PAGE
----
By ignoring these results, some have instead decided to ignite a propagandist campaign against Iran by spreading misinformation through leaflets, which were allegedly written by Iranian minister of interior, Sadeq Mahsuli. Robert Fisk, in his article called, “Secret letter ‘Proves Mousavi Won Poll,’” analyzes the integrity of the letter with skepticism:

Mr Mousavi has 19,075,623, Mr Karroubi 13,387,104, and Mr Ahmadinejad a mere 5,698,417….Could this letter be a fake? Even if Mr Mousavi won so many votes, could the colourless Mr Karroubi have followed only six million votes behind him? And however incredible Mr Ahmadinejad’s officially declared 63 per cent of the vote may have been, could he really – as a man who has immense support among the poor of Iran – have picked up only five-and-a-half million votes? And would a letter of such immense importance be signed only “on behalf of the minister”? [4]

Others, such as Lisa Daftari and Mahnaz Afkhami, who are not particularly fond of Iran’s Islamic regime, have decided to comment on the current crisis from their own perspectives. Ms. Daftari produced a letter addressing her “Iranian Countrymen” [5] on the right-wing magazine, FrontPage Mag. She utilizes the pronoun “we” as to speak on behalf of the Iranian expatriates in order to empathize with the Iranians who are “fighting for our freedom.” However, neither her freedoms, nor any of the expatriates she is speaking on behalf, are in danger, since they are living in faraway “lands such as Germany, England, France, Italy and the United States.” While living in these new lands, she says “We felt lonely and isolated. We longed to be back in our homeland. We still do,” and that “we left for religious, political or military reasons and can’t even come back to visit,” but since when did the Iran hold any of this against its own people, unless of course, the people have openly conspired against the Iranian regime, which would grant them complete justification in infringing and barring their return to the country. It is difficult to asses who Ms. Daftari is actually speaking on behalf of, since Iranians have had the opportunity to visit their lands, even if they disagree on the many topics she has introduced.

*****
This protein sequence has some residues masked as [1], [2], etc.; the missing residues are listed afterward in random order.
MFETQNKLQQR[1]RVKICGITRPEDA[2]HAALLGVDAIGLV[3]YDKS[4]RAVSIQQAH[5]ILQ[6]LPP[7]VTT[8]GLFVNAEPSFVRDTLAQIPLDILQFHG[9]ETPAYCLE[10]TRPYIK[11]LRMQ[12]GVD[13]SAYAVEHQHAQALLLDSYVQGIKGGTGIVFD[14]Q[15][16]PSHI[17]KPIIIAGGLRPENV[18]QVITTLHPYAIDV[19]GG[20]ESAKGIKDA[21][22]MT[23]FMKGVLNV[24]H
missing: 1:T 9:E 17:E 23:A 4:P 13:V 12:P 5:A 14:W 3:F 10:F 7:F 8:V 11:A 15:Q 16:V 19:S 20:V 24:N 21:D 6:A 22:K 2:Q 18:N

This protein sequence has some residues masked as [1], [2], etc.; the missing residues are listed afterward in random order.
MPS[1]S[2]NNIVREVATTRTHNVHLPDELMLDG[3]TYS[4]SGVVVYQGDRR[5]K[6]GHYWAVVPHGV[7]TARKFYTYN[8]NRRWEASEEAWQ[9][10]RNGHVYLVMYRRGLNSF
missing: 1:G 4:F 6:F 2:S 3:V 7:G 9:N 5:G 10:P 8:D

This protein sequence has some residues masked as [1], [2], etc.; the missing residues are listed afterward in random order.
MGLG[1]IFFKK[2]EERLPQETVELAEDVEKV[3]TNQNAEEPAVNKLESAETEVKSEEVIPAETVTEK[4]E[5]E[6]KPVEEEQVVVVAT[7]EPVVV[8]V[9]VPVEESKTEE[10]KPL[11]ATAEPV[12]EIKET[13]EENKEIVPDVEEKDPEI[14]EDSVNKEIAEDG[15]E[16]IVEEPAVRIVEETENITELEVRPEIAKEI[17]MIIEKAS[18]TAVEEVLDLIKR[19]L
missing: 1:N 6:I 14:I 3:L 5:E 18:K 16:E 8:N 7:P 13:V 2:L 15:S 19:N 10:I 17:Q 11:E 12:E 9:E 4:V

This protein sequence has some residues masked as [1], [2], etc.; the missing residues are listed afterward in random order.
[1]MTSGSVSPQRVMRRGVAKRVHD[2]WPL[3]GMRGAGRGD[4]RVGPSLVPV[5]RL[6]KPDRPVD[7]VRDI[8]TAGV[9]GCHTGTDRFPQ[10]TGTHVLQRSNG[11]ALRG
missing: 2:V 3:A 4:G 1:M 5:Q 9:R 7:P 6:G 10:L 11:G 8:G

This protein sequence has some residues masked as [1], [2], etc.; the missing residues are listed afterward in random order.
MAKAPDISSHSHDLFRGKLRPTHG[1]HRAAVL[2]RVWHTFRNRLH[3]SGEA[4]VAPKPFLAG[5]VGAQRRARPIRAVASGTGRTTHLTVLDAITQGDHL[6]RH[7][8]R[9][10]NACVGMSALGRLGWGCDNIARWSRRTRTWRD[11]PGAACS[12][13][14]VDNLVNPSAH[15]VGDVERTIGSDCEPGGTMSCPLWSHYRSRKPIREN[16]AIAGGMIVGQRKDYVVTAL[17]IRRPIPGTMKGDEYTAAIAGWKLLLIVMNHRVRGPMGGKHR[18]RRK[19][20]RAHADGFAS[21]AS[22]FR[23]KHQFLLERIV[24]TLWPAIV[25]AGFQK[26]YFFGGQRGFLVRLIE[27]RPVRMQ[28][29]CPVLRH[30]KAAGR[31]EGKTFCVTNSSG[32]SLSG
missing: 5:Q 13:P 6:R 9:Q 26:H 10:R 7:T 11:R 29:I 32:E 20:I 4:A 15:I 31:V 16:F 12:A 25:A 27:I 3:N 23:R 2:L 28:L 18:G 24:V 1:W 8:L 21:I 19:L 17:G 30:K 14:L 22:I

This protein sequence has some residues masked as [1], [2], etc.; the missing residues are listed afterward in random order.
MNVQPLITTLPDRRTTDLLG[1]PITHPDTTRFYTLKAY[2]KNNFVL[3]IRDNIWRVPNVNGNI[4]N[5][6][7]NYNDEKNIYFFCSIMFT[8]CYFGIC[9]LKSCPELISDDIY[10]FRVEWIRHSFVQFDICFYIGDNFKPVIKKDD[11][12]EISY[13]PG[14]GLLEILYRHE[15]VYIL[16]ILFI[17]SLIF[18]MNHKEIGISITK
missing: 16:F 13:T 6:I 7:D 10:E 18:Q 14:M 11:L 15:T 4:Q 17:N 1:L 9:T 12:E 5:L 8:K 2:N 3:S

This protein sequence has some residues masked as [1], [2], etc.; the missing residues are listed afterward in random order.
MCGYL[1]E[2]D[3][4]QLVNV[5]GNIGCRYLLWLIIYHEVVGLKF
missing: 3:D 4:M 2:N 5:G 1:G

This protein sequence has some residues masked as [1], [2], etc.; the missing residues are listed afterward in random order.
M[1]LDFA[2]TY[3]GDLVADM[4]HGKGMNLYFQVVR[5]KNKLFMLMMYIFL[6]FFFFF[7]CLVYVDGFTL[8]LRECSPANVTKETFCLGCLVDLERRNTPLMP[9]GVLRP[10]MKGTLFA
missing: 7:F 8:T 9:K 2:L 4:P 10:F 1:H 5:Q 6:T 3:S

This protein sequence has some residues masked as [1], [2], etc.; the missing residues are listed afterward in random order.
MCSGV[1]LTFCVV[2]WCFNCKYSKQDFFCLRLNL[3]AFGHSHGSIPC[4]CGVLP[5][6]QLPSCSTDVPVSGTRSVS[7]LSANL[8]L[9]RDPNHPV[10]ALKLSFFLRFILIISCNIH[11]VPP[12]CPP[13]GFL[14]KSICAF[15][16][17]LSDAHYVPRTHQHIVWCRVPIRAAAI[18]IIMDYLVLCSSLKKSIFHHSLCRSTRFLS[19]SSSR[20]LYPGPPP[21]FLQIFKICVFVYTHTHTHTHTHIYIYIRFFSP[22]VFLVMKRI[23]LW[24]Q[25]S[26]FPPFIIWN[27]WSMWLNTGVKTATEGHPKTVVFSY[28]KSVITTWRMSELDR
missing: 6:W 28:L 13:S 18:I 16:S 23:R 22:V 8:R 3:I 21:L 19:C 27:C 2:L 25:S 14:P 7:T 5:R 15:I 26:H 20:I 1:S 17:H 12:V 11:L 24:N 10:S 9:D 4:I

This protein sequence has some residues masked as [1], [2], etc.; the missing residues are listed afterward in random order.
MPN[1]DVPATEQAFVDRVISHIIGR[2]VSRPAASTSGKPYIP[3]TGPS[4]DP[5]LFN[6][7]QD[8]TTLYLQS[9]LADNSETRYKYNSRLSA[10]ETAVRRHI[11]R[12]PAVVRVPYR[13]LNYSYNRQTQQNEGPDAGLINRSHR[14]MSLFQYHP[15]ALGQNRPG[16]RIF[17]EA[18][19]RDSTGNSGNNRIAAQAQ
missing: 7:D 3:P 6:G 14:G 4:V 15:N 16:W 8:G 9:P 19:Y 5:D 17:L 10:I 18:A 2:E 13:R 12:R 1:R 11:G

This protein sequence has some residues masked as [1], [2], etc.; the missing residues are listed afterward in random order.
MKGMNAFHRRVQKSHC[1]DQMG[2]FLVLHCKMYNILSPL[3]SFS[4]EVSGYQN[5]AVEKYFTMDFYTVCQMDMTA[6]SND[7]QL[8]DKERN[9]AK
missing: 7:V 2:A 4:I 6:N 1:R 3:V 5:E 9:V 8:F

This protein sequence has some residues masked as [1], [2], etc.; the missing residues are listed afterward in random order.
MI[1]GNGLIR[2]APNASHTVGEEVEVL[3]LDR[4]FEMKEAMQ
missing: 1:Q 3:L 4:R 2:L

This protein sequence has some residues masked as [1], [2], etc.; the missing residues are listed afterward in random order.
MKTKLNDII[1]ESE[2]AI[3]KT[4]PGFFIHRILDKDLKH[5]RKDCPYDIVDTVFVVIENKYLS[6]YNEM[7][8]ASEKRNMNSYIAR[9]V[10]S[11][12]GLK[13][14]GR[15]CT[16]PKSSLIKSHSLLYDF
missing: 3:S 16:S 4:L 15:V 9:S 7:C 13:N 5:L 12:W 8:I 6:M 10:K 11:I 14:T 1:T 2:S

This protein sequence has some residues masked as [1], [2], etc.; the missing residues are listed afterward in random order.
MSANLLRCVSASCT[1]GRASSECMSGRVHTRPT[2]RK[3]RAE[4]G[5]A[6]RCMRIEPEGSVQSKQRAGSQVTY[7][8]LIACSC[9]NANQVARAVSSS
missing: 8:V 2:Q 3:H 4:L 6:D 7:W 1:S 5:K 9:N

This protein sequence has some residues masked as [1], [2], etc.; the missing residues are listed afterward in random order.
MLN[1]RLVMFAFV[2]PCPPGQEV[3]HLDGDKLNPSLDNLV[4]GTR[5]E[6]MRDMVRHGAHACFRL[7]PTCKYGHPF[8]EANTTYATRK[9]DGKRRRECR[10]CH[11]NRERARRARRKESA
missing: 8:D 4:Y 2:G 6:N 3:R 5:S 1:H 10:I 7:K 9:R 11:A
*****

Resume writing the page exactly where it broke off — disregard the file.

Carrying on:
After describing the difficulties Iranians are facing abroad, she says: “You may look at us driving around in our cars, living in mansions, wearing designer clothes. Many expatriate Iranians have been very successful in varying endeavor.” One would assume that due to the successes of Iranians abroad, they would probably have no difficulty in assimilating or interacting with others in their host country. After all, most of them left after the capitulation of the Shah, which would indicate that their visions of politics, religion and society parallels the vision of the Western countries in which they reside. So undoubtedly, how could the very Iranians Ms. Daftari is speaking on behalf, possibly feel out of place or “isolated”?

Now Barbara Corsette writes about women in Iran in her article entitled “Icons of the New Iran,” where she writes briefly on Mahnaz Afkhami, an Iranian expatriate who implicitly supported the Shah:

“In suburban Washington, Mahnaz Afkhami notices the strong presence of women and is not surprised. In no small sense, these women are the heirs of Iran’s first feminist generation of the 1960s and 1970s, in which she was a leader. It was an era when Iranian women got the right to vote, were admitted to universities and professional schools and enjoyed the most liberal system of family law in the region.” [6]